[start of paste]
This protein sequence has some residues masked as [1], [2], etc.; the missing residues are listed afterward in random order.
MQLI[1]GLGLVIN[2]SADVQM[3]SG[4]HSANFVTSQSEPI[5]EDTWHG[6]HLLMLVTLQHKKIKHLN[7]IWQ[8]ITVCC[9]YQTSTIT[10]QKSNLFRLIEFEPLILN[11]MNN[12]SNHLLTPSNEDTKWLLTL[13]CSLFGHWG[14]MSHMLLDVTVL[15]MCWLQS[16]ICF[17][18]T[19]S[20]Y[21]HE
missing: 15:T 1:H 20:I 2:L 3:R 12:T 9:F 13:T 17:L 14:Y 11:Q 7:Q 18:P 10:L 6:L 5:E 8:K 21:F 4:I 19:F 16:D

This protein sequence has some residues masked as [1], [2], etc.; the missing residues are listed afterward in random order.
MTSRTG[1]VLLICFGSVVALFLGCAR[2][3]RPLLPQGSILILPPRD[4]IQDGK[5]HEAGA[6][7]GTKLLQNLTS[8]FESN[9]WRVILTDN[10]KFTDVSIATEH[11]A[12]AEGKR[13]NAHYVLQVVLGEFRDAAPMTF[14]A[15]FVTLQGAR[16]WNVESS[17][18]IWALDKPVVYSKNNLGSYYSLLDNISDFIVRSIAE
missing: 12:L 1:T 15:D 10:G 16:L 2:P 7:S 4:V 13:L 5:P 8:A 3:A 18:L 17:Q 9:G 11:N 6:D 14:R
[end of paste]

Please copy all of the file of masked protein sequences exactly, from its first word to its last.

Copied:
This protein sequence has some residues masked as [1], [2], etc.; the missing residues are listed afterward in random order.
MQLI[1]GLGLVIN[2]SADVQM[3]SG[4]HSANFVTSQSEPI[5]EDTWHG[6]HLLMLVTLQHKKIKHLN[7]IWQ[8]ITVCC[9]YQTSTIT[10]QKSNLFRLIEFEPLILN[11]MNN[12]SNHLLTPSNEDTKWLLTL[13]CSLFGHWG[14]MSHMLLDVTVL[15]MCWLQS[16]ICF[17][18]T[19]S[20]Y[21]HE
missing: 15:T 1:H 20:I 2:L 3:R 12:T 9:F 13:T 17:L 14:Y 11:Q 7:Q 18:P 10:L 6:L 5:E 8:K 21:F 4:I 19:F 16:D

This protein sequence has some residues masked as [1], [2], etc.; the missing residues are listed afterward in random order.
MTSRTG[1]VLLICFGSVVALFLGCAR[2][3]RPLLPQGSILILPPRD[4]IQDGK[5]HEAGA[6][7]GTKLLQNLTS[8]FESN[9]WRVILTDN[10]KFTDVSIATEH[11]A[12]AEGKR[13]NAHYVLQVVLGEFRDAAPMTF[14]A[15]FVTLQGAR[16]WNVESS[17][18]IWALDKPVVYSKNNLGSYYSLLDNISDFIVRSIAE
missing: 12:L 1:T 15:D 10:G 16:L 2:P 7:S 4:V 13:L 5:P 8:A 3:A 18:L 17:Q 9:G 11:N 6:D 14:R